It's been seven months in the making and Peter Herlofsky Jr. may not officially come on board for another three months, but Crow Wing County has hired a county administrator.
This is good news for Crow Wing County, a location that has long since outgrown its reputation as only a bucolic haven for the urban-weary. The rate at which Crow Wing County is growing is amazing. And it can be measured in more than just the growing frustration motorists feel when fighting their way through the traffic on a simple crosstown trip.
Let's look at the figures. The county's 1990 population of 44,249 was a hike of about 6 percent compared to the 1980 population of 41,722. The 1998 population of 51,605 was about 21 percent higher than the 1980 benchmark. Those figures don't count the part-time resident and Crow Wing County has traditionally had a high rate of non-resident land ownership. Some estimates have placed the summer time population at three or four times the normal head count.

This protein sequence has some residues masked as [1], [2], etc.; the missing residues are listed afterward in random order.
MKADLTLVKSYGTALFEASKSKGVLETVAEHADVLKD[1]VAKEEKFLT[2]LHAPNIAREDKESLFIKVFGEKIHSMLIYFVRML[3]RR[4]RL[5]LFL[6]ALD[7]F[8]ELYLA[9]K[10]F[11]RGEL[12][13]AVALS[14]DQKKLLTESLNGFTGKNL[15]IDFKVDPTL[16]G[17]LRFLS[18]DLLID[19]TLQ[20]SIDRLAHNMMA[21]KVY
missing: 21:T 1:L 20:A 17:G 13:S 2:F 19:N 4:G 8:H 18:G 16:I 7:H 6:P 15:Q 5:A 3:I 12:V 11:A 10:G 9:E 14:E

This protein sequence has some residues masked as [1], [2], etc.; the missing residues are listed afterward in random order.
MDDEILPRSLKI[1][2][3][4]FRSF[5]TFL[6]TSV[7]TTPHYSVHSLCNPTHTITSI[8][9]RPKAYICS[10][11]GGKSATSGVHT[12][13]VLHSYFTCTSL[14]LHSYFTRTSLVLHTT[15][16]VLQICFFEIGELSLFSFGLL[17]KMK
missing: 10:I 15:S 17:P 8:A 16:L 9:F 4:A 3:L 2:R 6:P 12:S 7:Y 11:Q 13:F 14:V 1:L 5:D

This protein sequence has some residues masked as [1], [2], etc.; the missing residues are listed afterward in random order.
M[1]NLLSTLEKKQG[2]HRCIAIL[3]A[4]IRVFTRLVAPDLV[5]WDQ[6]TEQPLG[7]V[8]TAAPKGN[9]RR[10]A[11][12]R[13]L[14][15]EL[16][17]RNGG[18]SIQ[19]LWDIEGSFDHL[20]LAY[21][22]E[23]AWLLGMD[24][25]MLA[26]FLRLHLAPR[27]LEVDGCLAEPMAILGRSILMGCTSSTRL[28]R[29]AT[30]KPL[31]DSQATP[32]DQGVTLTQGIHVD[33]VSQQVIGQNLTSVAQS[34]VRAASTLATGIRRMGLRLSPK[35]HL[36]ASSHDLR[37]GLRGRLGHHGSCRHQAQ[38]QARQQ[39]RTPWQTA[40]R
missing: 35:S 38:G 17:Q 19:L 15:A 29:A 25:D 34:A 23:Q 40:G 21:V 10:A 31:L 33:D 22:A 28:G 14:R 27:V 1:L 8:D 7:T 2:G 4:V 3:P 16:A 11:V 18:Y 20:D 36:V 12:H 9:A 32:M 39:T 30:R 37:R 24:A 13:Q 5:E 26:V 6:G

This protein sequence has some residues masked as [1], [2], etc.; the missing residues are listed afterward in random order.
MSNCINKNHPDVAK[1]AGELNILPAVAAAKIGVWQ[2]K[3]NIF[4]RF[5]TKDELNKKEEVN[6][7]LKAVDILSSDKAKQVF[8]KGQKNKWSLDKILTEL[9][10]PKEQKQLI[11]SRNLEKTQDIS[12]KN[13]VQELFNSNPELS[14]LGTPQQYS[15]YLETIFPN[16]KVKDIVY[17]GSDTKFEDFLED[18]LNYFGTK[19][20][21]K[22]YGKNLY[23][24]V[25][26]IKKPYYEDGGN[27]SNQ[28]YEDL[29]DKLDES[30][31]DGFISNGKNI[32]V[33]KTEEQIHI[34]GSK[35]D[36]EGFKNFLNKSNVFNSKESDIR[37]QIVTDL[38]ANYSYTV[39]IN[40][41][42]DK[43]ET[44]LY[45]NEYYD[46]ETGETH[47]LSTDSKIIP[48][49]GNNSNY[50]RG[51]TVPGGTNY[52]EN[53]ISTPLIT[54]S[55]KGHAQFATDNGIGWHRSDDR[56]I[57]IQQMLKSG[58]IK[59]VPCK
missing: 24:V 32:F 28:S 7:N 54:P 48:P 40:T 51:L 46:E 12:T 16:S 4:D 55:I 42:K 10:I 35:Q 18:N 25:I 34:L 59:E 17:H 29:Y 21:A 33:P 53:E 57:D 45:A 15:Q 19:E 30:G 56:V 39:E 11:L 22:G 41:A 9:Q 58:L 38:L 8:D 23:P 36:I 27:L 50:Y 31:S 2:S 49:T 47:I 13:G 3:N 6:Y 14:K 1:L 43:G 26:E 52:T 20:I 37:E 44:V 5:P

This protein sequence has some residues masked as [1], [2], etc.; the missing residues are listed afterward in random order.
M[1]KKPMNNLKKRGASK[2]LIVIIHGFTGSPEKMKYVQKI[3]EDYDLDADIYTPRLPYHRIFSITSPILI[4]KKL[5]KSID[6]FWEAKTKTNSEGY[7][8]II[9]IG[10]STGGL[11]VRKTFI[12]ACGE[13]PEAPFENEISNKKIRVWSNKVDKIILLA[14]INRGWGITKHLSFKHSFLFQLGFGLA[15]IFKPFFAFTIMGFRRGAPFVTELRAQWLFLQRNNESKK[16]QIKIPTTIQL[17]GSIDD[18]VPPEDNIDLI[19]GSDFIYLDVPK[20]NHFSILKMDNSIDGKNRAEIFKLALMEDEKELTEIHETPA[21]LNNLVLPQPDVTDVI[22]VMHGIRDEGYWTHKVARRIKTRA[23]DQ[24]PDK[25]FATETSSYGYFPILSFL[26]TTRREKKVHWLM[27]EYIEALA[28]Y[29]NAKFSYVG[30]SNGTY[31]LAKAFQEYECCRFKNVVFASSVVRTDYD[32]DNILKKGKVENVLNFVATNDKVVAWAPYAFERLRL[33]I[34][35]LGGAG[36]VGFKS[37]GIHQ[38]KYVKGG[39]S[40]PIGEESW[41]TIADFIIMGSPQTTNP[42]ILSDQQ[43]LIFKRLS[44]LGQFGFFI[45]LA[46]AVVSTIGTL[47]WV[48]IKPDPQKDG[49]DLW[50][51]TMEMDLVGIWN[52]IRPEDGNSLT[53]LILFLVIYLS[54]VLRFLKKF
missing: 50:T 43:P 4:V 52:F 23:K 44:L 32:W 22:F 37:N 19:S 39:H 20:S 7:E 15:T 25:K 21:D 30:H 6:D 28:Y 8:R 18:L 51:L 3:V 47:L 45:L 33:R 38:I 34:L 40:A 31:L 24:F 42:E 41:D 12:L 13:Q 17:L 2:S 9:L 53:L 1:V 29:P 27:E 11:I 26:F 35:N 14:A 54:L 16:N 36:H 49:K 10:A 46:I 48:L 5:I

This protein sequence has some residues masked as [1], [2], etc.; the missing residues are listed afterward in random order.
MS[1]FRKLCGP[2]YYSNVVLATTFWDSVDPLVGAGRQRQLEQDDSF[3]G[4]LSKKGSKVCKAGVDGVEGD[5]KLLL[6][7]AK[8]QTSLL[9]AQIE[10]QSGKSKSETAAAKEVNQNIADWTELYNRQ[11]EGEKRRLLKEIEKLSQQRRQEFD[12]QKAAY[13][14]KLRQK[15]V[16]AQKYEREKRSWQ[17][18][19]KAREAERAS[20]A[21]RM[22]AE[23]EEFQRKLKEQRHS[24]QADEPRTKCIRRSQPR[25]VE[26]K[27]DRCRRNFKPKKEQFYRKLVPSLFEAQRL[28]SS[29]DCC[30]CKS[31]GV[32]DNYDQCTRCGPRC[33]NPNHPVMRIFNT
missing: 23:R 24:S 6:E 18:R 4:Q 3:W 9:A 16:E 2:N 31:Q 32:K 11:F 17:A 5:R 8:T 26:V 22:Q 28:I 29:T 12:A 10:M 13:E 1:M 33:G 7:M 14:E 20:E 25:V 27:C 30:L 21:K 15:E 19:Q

Efficient management is going to be the key to handling the bumps in the road that fast-paced growth may place in our path. Hiring a county administrator should improve communication, with all non-elected department employees reporting to one central administrator rather than to a five-headed creature such as the county board. The board will be freed from administrative tasks to concentrate their efforts on setting policies.
It's a model of government that is already found in many counties, including Cass and Morrison, and in all school districts.
We commend the commissioners for their exhaustive efforts to hire a county administrator and look forward to any possible streamlining of county government that might result in the years to come.
Crow Wing County will have to either be ready for the growth that's soon going take place or be prepared to fix the mistakes that will be made when it is caught napping.
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